Create Your Own Library Social Media Monitoring Dashboard

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I’ve been looking into various social media monitoring tools which are available but haven’t found one that completely fits the bill for our library so I decided to create one from scratch. I wanted something free, so I first looked into aggregated search tools such as SocialMention and IceRocket, which are great for searching a lot of different types of social media sites, but not all of them. And the biggest drawback of these tools is that they don’t let you combine searches and/or use boolean operators in your searches. So, for example, my library is The New York Law Institute, but we couldn’t get that name on Twitter so we’re the NYLawInstitute on that social network. We also often use the acronym NYLI so I’d want that included in searches as well, especially of the blogosphere.

So I decided to use a free start page which allows you to create private pages as I wanted to limit viewing to staff. I chose Protopage since I’m a big fan of their start pages. I used their Widgets tool to quickly add RSS Feeds of searches I did on various sites and ended up with a great dashboard that is going to let us watch and participate in conversations that are happening across the Web.

 

Create Your Own Social Media Monitoring Dashboard

  1. Go to Protopage.com and sign up for a free start page.
  2. Select the “Add Widgets” option at the top and see the section to “Add a News Feed Directly” and/or “Add a Twitter Feed” that pops up on the left.
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  4. Start by adding the Twitter Feed by typing in a search term for your library and dragging the widget to your dashboard. If your library uses an acronym or other name, also create a widget for that term.
  5. Go to your preferred social media and social search sites and enter your library’s name. Run the search and then grab the RSS feed and create a widget on your start page. Here’s a list of suggested sites to start with and where to find the RSS feed for each.

 

Websites to Search and Monitor

  • Google Blog Search – You’ll want to keep track of what people are saying about your library in blog posts so this site is essential to search. Once you’ve run a successful search for your organization, scroll all the way down to the bottom and you’ll see the RSS feed linked there.
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  • IceRocket Blog Search – Google’s Blog Search will not include posts from what it determines as “Homepages” in the RSS feed for their search, many of which I’ve noticed were actually blogs such as this one. In order to get results from those sites as well, you’ll want to run an IceRocket Blog Search. The RSS feed is located on the bottom left sidebar of the results page for a blog search.
  • Google Alerts – It seems the only way to get an RSS Feed of a Google Search is to create a Google Alert for a search term and then select the delivery method as “Feed”. This will then give you the link to the RSS Feed which you can use to create a widget on your start page. This will only give you the most recent results.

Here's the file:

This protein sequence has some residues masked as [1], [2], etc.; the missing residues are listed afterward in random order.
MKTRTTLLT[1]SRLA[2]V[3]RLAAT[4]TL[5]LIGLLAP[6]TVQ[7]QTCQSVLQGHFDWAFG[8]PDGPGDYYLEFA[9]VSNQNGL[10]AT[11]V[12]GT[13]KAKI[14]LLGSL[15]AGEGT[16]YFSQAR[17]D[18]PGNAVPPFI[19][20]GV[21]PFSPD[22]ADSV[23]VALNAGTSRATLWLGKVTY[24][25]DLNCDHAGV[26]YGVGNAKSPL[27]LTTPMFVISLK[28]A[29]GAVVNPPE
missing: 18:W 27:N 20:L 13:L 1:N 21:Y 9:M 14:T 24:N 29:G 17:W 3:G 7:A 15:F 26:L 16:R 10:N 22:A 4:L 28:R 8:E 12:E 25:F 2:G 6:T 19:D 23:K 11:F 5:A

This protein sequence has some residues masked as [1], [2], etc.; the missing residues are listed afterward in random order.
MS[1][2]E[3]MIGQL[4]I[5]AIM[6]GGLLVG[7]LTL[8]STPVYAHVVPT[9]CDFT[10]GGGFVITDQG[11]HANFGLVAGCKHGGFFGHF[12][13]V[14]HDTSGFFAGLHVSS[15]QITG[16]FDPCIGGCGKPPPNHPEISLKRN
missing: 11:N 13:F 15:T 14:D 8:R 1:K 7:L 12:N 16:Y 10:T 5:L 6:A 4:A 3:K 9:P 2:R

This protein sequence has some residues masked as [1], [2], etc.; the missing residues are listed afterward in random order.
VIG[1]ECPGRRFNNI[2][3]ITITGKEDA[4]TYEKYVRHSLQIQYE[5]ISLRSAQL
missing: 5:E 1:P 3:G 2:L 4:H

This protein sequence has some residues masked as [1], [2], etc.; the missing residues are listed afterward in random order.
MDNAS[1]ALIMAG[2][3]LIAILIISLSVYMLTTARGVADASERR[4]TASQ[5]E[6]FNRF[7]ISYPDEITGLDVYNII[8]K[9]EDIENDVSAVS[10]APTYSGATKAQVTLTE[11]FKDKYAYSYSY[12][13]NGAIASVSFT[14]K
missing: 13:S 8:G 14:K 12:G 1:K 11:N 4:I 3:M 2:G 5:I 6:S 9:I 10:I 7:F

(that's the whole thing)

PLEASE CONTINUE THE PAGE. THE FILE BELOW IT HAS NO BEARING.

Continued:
• Bing Search – You can easily grab an RSS Feed for a Bing Web search for your library by conducting it in Internet Explorer and then selecting the orange RSS Feed icon that’s built into the top toolbar.
  • WordPress.com Search – If you want to be really thorough, you can also do a search of all WP blogs here. The RSS feed is located on the right sidebar of the search results page.
  • Social Mention – This is an excellent aggregated search of about 75 different social media channels. You can run a search here and then grab an RSS feed which is made available on the top right of the search results page.
  • FriendFeed - FriendFeed lets users aggregate their content from many different social channels and they offer a public search of everyone’s posts. You can conduct a search for your library’s name and then grab the RSS feed by scrolling all the way down the search results page.
  • MonitorThis – This search engine searches 25 different search engines across the Web for results and aggregates them on one page. The don’t offer an RSS Feed, however if you can run the search in IE and then select the orange RSS Feed icon that’s built into the top toolbar.
  • BoardReader - This search tool monitors 50,000 forums and message boards for who’s saying what. They don’t offer an RSS Feed, so you’ll want to run the search in IE and then select the orange RSS Feed icon that’s built into the top toolbar.
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  • Facebook Search – You can now search what everyone is saying in their updates, not just your friends, by selecting the “Public Posts” filter on the left sidebar of Facebook search. You do need to be logged into Facebook to access FB Search, however, so you may want to create a “Bookmarks” widget linking to this and other similar sites that you need to be logged into, with specific instructions.
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  • LinkedIn – You can search what people are saying in their updates about your library on the popular professional network LinkedIn, by logging in and selecting the “Updates” search filter.
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